Test drive of a gasoline car (great satirical article)

Whenever auto journalists test drive electric cars, they compare them with conventional internal combustion engine (ICE) cars. They focus on things they feel are better in the ICE car, and rarely more then briefly mention the many advantages of driving electrically. The Tesla Club of Sweden has turned the table and looked at the ICE car with the same overly critical eyes. 


The complexity of an internal combustion engine is striking when you look at all the parts. Although one has to admit that it is an engineering marvel, the electric motor is so much more efficient and so much quieter. Photo courtesy of Ford.

If you know a bit about electric cars and read reviews written by hardcore gear heads, you know what I am talking about. It is not that unusual that the auto journalist even manages to make a fool of himself or herself by focusing out non-existent problems such as range anxiety and charging problems. Despite mentioned over and over again, these problems don’t exist for real electric car owners.

Range anxiety is a problem invented by people that has never own a series manufactured electric car. For most of us, 90 % of our driven miles are back and forth to work. Nobody would buy an electric car if that distance wasn’t well within the range of the car. With your car fully charged every morning, you don’t have to remember to get the car filled up on the evening so you won’t be late to that important morning meeting. The car also doesn’t suddenly run out of charge. It continuously counts down, and it gives you plenty of warning. The Nissan Leaf warns you immediately if you program the navigation system for a destination that is outside the current range. I have never seen this great feature mentioned in an electric car review.

Charging problems is another frequent occurring topic. It appears that auto journalists don’t realize that most families (at least in the U.S.) that can afford buying a brand new car also live in a single family home with a garage or private driveway. Pretty much every garage has an electrical outlet. And if it doesn’t, it can be easily installed. You don’t have to wait at charging station to have your car filled up, like you have to do with your ICE car. An increasing number of restaurants and stores also have charging. My favorite pizzeria – Beau Jo’s – has it, for example.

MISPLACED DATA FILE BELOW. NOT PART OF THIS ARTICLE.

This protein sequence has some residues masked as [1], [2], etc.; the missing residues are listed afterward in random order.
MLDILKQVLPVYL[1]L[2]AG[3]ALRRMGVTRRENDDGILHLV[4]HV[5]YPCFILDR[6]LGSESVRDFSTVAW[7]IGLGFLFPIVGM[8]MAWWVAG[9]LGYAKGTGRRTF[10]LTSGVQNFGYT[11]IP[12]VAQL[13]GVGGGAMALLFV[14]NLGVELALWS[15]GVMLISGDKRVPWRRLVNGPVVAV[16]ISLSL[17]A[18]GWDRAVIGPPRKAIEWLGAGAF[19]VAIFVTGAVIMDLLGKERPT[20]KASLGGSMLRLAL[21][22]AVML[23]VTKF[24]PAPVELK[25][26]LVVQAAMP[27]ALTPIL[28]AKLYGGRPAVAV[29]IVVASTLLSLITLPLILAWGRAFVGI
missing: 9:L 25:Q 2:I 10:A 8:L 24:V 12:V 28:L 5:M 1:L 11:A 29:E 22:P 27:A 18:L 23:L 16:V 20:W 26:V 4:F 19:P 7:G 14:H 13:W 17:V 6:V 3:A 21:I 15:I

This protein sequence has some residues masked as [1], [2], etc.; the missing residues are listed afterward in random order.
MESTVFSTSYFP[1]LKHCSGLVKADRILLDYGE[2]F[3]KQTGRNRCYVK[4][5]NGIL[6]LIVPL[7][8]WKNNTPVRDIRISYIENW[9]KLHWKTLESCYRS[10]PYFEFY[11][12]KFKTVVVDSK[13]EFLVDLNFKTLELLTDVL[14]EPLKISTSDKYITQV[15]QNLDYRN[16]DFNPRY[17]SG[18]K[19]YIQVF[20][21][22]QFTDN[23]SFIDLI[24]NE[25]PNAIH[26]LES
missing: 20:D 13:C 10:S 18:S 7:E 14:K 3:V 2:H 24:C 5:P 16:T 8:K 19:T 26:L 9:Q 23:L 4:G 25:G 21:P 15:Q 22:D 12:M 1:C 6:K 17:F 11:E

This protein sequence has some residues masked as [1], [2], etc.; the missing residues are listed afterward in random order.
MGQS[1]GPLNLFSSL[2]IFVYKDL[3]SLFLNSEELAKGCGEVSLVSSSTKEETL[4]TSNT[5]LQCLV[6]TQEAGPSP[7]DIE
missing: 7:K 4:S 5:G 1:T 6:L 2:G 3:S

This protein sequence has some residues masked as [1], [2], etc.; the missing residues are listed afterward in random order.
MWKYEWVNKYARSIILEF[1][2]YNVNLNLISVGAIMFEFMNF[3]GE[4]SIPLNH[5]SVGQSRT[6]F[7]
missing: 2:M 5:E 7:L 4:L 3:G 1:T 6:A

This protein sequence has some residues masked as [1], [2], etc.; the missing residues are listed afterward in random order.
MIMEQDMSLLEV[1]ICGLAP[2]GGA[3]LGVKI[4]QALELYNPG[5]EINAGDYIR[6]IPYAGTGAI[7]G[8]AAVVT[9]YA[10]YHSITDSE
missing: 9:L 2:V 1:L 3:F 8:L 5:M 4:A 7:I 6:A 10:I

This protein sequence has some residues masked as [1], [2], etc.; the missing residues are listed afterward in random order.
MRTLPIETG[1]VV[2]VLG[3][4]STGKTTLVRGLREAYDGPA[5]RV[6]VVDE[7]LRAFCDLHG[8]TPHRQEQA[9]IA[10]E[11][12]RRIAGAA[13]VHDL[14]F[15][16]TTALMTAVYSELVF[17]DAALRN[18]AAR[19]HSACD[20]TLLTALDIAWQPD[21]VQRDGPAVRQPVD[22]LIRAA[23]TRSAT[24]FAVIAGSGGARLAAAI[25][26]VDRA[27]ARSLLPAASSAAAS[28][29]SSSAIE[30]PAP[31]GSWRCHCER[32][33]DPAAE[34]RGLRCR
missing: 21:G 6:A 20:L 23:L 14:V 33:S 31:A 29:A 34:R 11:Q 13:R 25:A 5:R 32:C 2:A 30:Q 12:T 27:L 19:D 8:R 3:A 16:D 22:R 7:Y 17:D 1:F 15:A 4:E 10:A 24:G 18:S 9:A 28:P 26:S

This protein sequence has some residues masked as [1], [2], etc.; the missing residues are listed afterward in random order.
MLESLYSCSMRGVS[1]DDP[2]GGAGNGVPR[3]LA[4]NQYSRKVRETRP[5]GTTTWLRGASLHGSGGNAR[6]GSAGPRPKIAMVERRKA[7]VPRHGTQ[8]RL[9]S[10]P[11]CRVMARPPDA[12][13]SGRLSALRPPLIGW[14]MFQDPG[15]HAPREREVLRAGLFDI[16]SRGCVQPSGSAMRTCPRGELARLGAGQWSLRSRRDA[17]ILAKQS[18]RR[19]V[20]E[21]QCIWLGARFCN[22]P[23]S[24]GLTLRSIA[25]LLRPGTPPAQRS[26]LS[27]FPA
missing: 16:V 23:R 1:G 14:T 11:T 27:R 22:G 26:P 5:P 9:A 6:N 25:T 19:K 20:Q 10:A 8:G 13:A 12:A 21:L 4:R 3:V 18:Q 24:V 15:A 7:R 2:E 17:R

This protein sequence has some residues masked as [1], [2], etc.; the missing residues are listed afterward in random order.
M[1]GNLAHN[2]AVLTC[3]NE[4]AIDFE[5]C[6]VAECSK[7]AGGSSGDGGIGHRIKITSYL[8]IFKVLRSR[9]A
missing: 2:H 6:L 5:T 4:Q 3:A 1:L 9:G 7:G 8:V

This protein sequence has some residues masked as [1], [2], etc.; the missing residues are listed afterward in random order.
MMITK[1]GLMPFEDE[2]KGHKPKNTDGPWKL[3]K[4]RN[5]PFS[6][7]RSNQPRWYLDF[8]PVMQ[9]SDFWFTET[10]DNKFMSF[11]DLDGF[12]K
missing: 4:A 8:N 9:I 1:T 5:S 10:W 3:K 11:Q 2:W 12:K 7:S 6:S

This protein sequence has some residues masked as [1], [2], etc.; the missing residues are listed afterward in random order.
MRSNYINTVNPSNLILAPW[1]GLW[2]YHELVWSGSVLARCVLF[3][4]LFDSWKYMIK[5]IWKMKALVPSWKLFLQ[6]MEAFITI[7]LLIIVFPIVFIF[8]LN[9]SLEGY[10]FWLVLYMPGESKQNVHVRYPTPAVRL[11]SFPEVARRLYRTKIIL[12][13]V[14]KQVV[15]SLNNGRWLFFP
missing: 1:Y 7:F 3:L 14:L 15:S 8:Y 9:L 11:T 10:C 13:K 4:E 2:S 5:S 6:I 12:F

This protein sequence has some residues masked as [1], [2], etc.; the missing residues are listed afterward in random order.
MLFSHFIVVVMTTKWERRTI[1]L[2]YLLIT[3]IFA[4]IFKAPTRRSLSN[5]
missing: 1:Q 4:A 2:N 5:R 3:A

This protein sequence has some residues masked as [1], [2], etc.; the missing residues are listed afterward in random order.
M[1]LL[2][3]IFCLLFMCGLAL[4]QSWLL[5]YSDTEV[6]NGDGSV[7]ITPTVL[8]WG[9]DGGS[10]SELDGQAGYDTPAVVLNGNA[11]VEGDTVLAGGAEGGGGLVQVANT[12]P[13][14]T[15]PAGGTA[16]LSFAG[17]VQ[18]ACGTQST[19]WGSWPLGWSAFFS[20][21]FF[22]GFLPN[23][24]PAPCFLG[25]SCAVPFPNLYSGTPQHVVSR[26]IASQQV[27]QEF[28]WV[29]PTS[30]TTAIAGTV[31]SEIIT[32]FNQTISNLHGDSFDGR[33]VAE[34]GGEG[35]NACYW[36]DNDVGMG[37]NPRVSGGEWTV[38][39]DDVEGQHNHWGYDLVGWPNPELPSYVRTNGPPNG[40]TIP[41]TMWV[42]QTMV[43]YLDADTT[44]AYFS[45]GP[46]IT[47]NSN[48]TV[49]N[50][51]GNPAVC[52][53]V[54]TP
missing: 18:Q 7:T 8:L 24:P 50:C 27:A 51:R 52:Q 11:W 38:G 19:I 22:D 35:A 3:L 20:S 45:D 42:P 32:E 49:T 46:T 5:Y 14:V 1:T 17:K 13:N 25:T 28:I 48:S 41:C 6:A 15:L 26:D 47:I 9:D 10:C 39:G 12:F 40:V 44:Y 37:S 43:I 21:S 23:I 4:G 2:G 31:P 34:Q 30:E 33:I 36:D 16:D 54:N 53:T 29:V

Anyway, in a great satirical article, Tibor Blomhäll from the Tesla Club of Sweden turns the table and takes a “Test drive of a petrol car”. He looks at the the ICE car with the same critical eyes. In the same way as many auto journalists don’t want understand that you can charge an electric car in any old outlet, he is very upset that you have to go to special stations to fill up fuel. It is a great read and will give you a good laugh. Although it is a satire, the article really illustrates how it feels to drive an ICE car when you are used to drive an electric car (like the Nissan Leaf we have in my family). I can only imagine the difference if your daily driver is a Tesla S.

“The car’s gasoline engine coughed to life and started to operate. One could hear the engine’s sound and the car’s whole body vibrated as if something was broken, but the seller assured us that everything was as it should.”
– From “Test drive of a petrol car”

Once you have regularly driven an OEM electric car, you don’t want to go back….. Going from electric to ICE would be like trading your smart phone for a 90’s brick-sized mobile phone. Who would want to do that? Seriously. It is so convenient to plug in at home and never having to find a gas station. Using the app to turn on the heat while you are having breakfast is icing on the cake.

Direct link to the article “Test drive of a petrol car”: http://teslaclubsweden.se/test-drive-of-a-petrol-car/

“When we came to a stop the engine continued to run and the car vibrate – even though the car was standing still! The engine continued to burn gasoline without moving the car forward. Can it really be true? Yes, the seller explained, it is so with gasoline cars: the engine is always running and burning gasoline – even when the car is stationary.”
– From “Test drive of a petrol car”

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